Does your firm have Non-Equity Partners? Of Counsel, Consulting, or Contract Attorneys? All of the above? What is the nature of their relationship with the firm, and how are they compensated? Are these attorneys paid as employees (W-2), independent contractors (1099), or do they receive a K-1? How are they described on your website and to clients?
As law firm managers find themselves adapting to the changing workplace, law firms are increasingly hiring, promoting, and affiliating with lawyers in different capacities to meet various needs, sometimes without giving much thought to how best to structure those relationships. During departures or attorney transitions, the exact nature of these relationships tends to be under a microscope. However, these decisions are about more than just what to call these attorneys (although the lawyer’s title is one factor); they implicate a variety of significant legal, ethical, and risk management issues for the law firm – and should be managed with care.
Are non-equity partners really “partners”?
Non-equity partner status in law firms continues to be on the rise, as more law firms slow their equity partners admissions and expand this class of lawyers at the firm. The benefits to law firms are apparent. With the “partner” title, non-equity partners can take on more prominent roles in client matters, can be billed out at higher rates, and maintain or keep the firm’s profits per equity partnership (PEP) ratio. From the lawyer’s perspective, it offers a promotion (hopefully with a corresponding salary increase), a prestigious new title, and ostensibly the chance to become an equity partner, although not always. (As we have previously written, using the title “partner” to describe a non-equity partner may be ethically proper if specific criteria are met.) If not properly managed, such an arrangement may also involve downsides and risks to both the law firm and the non-equity partners.
To be clear, non-equity partners are not owners, and may not even be partners. Depending on the circumstances and how the firm structures this relationship, that partner title may have no substantive meaning under relevant partnership laws. The non-equity partner may not have any rights or obligations as a partner to the law firm. And, in fact, that non-equity partner actually may be or should be an employee.
Of Counsel, Contract, and Consulting Attorneys.
Using Of Counsel, contract, or consulting attorney positions works well for law firms of all sizes trying to balance growth and dynamic staffing and client needs. They also offer the promise of flexible arrangements as more and more attorneys look for alternative working relationships with law firms. However, law firms must carefully consider how to work with and structure their relationships with these attorneys properly.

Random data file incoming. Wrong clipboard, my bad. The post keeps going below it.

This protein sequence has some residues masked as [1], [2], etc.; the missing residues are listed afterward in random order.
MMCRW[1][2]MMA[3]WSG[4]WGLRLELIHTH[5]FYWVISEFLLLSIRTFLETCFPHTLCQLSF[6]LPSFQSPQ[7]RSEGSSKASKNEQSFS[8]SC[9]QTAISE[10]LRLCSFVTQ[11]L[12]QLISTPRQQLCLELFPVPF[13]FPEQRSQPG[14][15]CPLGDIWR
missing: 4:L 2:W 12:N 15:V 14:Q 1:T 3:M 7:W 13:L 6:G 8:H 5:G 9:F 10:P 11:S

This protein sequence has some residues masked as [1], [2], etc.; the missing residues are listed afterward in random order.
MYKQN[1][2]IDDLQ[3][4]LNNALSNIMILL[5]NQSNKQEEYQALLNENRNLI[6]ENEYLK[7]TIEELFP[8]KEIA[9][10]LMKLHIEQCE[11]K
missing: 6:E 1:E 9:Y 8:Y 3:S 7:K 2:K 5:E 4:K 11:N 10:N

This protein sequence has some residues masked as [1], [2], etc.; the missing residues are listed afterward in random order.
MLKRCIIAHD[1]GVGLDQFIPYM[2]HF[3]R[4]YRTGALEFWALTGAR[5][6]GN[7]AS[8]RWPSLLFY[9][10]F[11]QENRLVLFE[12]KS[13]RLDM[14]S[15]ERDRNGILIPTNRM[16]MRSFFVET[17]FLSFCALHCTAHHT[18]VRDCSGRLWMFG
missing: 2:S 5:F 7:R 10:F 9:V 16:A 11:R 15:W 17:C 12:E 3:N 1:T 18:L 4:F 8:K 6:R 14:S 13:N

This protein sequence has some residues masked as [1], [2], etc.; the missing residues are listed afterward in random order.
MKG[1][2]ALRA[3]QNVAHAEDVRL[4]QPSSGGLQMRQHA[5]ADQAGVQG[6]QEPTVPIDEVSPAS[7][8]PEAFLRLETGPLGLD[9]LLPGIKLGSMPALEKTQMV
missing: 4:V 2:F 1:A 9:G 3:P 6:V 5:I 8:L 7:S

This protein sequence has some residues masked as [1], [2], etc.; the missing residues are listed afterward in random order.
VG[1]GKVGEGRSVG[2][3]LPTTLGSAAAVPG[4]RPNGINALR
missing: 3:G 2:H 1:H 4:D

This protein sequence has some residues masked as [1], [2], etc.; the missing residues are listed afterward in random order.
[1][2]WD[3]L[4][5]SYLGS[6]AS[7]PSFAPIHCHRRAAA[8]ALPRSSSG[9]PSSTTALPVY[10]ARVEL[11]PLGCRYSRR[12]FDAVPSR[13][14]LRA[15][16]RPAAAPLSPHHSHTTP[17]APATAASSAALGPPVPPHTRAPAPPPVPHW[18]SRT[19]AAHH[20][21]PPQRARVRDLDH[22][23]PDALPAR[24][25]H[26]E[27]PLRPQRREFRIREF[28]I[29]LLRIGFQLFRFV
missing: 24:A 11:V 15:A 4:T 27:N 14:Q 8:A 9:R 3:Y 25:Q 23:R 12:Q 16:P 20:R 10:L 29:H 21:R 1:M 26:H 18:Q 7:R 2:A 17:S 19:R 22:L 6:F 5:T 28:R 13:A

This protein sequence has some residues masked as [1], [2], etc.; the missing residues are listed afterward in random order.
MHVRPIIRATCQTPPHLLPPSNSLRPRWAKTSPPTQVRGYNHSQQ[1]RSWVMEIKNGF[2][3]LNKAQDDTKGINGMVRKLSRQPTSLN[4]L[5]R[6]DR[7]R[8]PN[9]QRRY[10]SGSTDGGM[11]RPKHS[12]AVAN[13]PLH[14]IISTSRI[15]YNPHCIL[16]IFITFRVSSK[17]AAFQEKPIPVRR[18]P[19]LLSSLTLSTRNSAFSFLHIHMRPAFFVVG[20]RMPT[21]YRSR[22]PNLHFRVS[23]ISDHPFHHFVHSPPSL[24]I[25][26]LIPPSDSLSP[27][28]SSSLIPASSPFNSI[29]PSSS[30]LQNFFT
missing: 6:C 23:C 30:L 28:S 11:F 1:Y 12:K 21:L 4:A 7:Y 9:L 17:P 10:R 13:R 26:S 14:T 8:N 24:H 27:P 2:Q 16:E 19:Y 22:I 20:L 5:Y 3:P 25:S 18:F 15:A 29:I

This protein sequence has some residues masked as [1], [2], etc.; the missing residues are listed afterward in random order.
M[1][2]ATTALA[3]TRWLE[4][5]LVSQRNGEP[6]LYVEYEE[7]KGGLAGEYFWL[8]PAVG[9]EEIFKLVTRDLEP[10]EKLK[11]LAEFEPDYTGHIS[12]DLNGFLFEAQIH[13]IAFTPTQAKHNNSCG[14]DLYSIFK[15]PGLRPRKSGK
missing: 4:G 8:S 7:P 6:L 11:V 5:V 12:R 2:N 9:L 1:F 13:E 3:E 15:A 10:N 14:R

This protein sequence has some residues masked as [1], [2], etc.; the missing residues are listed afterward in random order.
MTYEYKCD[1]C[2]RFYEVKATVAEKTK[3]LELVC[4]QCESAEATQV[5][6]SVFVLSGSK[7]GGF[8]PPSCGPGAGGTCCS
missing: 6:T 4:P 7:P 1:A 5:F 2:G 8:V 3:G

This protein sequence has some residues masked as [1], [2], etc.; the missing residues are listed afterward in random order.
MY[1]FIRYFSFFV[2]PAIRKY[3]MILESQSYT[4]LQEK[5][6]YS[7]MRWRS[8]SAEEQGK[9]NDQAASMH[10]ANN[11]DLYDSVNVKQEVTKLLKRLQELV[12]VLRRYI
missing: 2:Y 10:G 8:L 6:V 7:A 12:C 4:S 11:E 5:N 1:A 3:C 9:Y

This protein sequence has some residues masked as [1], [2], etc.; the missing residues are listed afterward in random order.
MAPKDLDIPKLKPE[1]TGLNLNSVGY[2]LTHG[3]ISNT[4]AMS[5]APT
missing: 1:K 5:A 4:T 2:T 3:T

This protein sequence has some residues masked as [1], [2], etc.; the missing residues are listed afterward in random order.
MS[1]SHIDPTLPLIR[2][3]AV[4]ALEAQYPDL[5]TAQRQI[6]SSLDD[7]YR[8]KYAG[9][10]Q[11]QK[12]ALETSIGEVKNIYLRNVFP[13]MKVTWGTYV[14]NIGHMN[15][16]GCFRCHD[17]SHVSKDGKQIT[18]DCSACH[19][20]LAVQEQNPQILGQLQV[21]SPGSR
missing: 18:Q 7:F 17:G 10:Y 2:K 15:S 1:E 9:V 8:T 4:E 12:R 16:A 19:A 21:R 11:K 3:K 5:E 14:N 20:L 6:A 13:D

First, there are important employment law considerations. Do you intend for this attorney to be an employee or an independent contractor, and do they fit the relevant criteria? Do you have an agreement to memorialize the relationship?
Second, there are many ethical issues implicated by this arrangement. How are these attorneys held out to clients and the general public? Are multi-jurisdictional practice issues involved? Will these attorneys be supervised? If so, by whom? Does the attorney practice in more than one firm? Does your proposed compensation method implicate attorney-fee share rules?
Third, from both an ethical and risk management perspective, how will conflicts be managed? What systems will be in place to maintain client confidentiality? How will professional liability insurance be handled? These are just a few of the many issues that need to be appropriately considered and evaluated as part of these outside counsel working relationships.
As law firms continue to grow and pivot during these usual times, law firm managers continue to think more about what role their various lawyers will play in the future of the firm. A thoughtful analysis of your law firm’s attorney promotion systems, its use of non-equity partners, and Of Counsel, contract, and consulting attorneys, to achieving both short term and long term goals is critical to your success.
Dena M. Roche
O’Rielly & Roche LLP
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